The goal of this study was to evaluate the pattern of initial adaptation of neophytes to corneal refractive therapy (CRT) for overnight corneal reshaping in terms of comfort and subjective visual performance at lens insertion at night and lens removal in the morning.
Twenty-two young healthy subjects were enrolled in this study. All of them had been trialed to assess adaptation to conventional alignment-fit rigid gas permeable lenses and were only enrolled in this study after a 2-week wash-out period. Visual analog scales for subjective comfort and vision were recorded on a form given to the patient on days 1, 2, 3, 5, 7, 14, 21, and 28. Additionally, the patient attended the clinic on days 1, 7, 15, and 30 after fitting, for follow-up.
Successful adaptation was obtained in 21 of the 22 initially enrolled individuals. The average overnight wearing time remained constant during the study at 8 hrs per day. Overall comfort rates increased significantly up to values of 8.02 and 9.12 out of 10 at insertion and removal, respectively (P<0.001). Subjective vision scores also increased significantly at the end of the 1-month study period (P<0.001).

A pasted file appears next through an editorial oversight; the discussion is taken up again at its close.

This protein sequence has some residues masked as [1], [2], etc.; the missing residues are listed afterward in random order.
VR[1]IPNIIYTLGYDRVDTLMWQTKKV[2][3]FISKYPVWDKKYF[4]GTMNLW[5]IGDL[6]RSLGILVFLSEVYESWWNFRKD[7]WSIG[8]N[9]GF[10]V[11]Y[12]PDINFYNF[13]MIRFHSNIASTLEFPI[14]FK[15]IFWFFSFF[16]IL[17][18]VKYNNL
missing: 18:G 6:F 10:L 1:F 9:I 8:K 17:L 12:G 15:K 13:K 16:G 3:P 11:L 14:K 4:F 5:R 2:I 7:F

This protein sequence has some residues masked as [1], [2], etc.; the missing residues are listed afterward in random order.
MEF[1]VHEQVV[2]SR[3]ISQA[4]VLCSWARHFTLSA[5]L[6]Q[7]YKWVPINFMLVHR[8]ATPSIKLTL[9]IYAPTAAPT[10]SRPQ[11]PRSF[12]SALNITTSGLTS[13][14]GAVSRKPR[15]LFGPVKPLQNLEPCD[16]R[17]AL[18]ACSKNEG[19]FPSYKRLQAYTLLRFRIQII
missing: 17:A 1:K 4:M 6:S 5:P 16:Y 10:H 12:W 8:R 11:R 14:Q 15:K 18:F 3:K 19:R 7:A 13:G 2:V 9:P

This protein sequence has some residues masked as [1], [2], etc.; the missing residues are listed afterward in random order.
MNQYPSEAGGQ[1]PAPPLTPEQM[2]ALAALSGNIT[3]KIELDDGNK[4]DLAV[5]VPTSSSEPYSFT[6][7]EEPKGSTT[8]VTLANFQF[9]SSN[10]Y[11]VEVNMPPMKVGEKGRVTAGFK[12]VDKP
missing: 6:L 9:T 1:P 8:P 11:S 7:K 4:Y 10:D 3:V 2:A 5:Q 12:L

Adaptation to CRT is rapid in terms of subjective comfort and vision. Comfort significantly increases by day 5, whereas subjective vision in the morning reaches its maximum by days 15 to 21 and at the end of the day by days 10 to 15. These results are of interest to clinicians to provide evidence-based information to their patients about the expected time to adapt to CRT in terms of self-reported comfort and vision.